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Helping Make Sense of Reverse Mortgages

Bob Edwards talks about the process and the potential financial problems people can face

Reverse mortgage paper with money and a house

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Bob Edwards: Hello, I'm Bob Edwards with an AARP take on today. Today we'll plunge into the murky complex world of reverse mortgages. What are they? Who qualifies? Helpful or hazardous? Reverse mortgages have existed since the 1980s. However, the TV ads seem more prevalent than ever true. They are one way to turn the equity in your home into cash in retirement. There are real pitfalls though, which are either misunderstood or glossed over. The false sense of security comes from a belief that these loans are a lower risk or risk-free path to financing your non-working years. Some say these loans are specially designed for seniors and are government insured. Then there are the television spots and free information kits. The famous faces in these ads are a particular buoy for the industry's image. Pitchmen have included the late actor and politician Fred Thompson, Henry Winkler, also known as the Fonz, and most recently Tom Selleck.

Tom Selleck: I know what you're thinking. Some things are just took good to be true. Just like you, I thought that reverse mortgages had to have some kind of catch. Just a way for the banks to get your house, right?

Bob Edwards: Ah, yeah. Okay. Spoiler alert. There has been a spate of foreclosures. The Federal Department of Housing And Urban Development says the official name for a reverse mortgage is a home equity conversion mortgage. HUD's website says HECMs are insured by the US Federal Government and you can only get an HECM through an FHA approved lender. That's the Federal Housing Administration, the part of HUD first set up in The Great Depression to ensure home loans. There are also federal rules, both the Reagan era law that set up the program, reforms that took effect after the housing crisis and the usual regulations.

For example, potential borrowers have to be age 62 or older. Counseling is mandatory before going the reverse mortgage route. Like with all federal programs, Congress has oversight and occasionally grills officials.

Diaz-Balart: Mr secretary, I'm going to fill two quick issues at you. One of them is home equity conversion mortgage programs or reverse mortgages. A November, 2017 article stated that HUD's owned, data shows that the default rates have increased 646% in 2016. There are also studies, for example, that show a default rates of those mortgages were 10% following the housing crisis. I'm frankly a little concerned about that program.

Bob Edwards: That was Congressman Mario Diaz-Balart of Florida questioning the HUD secretary Ben Carson at a hearing last year. Tens of millions of homes are headed by someone 62 and older and home equity makes up a large portion of senior homeowners' net worth. About half of older homeowners held more than half their net worth in their homes. Yet HUD says there are only about 60,000 reverse mortgage loans made each year. It's not the number of reverse mortgages, but the number of foreclosures that's eye-catching. Let's examine the possible pitfalls of turning home equity into cash.

Our guest on today's show is Barbara Jones, an attorney with a AARP Foundation. She's an expert in this area and has sued lenders to keep people from losing their homes. Barbara, welcome to the program.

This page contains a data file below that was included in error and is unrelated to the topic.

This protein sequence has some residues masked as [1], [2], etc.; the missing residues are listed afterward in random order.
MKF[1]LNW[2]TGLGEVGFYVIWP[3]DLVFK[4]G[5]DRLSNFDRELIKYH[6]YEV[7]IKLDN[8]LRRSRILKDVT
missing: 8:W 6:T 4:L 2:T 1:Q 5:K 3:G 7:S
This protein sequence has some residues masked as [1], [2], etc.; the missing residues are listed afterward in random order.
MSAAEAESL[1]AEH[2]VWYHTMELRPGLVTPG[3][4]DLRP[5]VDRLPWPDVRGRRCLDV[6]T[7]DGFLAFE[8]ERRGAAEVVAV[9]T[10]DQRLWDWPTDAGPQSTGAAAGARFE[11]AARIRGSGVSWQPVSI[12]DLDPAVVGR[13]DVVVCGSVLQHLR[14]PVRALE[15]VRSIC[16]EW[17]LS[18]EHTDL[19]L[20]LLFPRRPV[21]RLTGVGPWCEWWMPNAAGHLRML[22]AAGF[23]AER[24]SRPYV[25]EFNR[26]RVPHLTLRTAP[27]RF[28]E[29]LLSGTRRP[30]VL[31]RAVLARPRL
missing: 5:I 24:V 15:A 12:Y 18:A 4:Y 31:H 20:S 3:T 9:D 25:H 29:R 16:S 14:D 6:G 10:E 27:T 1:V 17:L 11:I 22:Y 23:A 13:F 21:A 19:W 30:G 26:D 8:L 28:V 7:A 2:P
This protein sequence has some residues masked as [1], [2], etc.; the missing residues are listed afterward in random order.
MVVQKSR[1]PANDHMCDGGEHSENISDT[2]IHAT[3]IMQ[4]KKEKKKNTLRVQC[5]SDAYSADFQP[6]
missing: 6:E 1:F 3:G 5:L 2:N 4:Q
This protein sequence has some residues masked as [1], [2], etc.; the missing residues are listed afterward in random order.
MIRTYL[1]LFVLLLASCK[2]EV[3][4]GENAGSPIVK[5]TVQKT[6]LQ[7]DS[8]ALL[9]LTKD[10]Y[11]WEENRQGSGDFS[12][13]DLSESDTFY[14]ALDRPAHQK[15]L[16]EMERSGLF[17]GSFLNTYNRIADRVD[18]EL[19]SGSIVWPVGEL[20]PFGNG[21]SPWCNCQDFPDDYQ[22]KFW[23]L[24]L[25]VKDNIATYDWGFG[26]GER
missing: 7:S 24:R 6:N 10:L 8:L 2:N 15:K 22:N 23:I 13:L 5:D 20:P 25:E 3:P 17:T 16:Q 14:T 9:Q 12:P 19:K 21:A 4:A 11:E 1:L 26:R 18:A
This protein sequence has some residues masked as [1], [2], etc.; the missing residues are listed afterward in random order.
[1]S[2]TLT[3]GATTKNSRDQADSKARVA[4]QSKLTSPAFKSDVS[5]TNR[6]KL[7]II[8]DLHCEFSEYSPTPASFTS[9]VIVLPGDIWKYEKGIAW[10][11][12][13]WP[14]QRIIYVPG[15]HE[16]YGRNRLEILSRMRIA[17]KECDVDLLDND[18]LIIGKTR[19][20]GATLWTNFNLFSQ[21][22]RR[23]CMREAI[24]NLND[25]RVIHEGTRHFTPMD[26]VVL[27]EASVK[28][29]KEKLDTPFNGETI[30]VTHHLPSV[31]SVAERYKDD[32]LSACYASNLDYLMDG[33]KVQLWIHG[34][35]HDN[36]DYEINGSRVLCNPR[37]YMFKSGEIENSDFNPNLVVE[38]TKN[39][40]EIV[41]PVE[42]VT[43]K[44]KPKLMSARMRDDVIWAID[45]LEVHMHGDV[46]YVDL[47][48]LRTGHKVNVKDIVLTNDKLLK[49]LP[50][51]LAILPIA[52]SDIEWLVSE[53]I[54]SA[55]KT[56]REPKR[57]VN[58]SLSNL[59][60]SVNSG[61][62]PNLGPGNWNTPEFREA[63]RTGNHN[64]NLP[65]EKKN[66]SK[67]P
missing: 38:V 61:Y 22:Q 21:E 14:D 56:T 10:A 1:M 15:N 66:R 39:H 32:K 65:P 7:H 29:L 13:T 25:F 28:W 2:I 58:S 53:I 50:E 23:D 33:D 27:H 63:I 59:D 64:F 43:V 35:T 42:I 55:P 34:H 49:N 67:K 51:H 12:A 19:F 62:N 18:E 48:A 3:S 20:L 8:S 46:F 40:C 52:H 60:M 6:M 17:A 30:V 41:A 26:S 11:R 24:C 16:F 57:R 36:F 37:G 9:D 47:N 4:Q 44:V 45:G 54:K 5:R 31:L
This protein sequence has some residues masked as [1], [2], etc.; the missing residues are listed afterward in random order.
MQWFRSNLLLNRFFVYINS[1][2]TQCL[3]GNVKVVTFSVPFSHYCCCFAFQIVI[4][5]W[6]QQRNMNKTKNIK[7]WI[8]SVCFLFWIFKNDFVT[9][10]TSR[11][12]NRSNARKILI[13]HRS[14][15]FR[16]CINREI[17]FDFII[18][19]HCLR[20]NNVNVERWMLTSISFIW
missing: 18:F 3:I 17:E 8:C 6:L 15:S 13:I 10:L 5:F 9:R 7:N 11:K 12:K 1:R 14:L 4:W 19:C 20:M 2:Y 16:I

Barbara Jones: Thank you.

Bob Edwards: So as briefly as you can, what is a reverse mortgage?

Barbara Jones: It's frequently called a loan or a mortgage of last resort. It's only for people who, you have to be at least 62 as you mentioned. It's generally designed for people who have no other alternative to stay in their home. There are certain benefits to it, like you don't have monthly premiums, but on the other hand, the way the lender gets their money back is the interest on the loan accrues monthly and frequently they're more fees to get the loan. And the other qualifications are it has to be your primary residence, it can't be a second home and you have to maintain the home as your primary residence, you have to pay the taxes, you have to pay the insurance. But you don't have to pay monthly premiums.

Bob Edwards: So you've paid the mortgage on your home and this lender is buying into your home buying in a greater and greater share of the value of your home.

Barbara Jones: Correct. And there are various products that people can get. So they can get a loan like a flat amount of money, like if they have $100,000 in equity, they might get $50,000 in equity. The amount of money you get from the loan depends on your age and the equity you have in your own. You can get a lump sum, you can get paid monthly during your lifetime, you can also have a line of credit and so people need to investigate which of those is best for them. Frequently getting all the money upfront is not a good idea because you're paying interest or you will pay interest on that amount of money at the end of the loan, which is if the borrower ever wants to sell their home. Or of course if they die or they default on their mortgage and that's where we see some of our litigation at AARP foundation.

Bob Edwards: When you think of a typical mortgage, you also think of closing costs, maybe property insurance, other fees. What fees are included here in a reverse mortgage?

Barbara Jones: Well they have closing costs as well. The difference between a reverse mortgage and a forward mortgage, which is a typical mortgage is they're generally more fees for a reverse mortgage.

Bob Edwards: I saw a report from the Consumer Financial Protection Bureau that said the most frequent reason that borrowers complained to them about reverse mortgages. 38% has to do with the problems they faced when they are unable to pay, is that when people reach out to you too?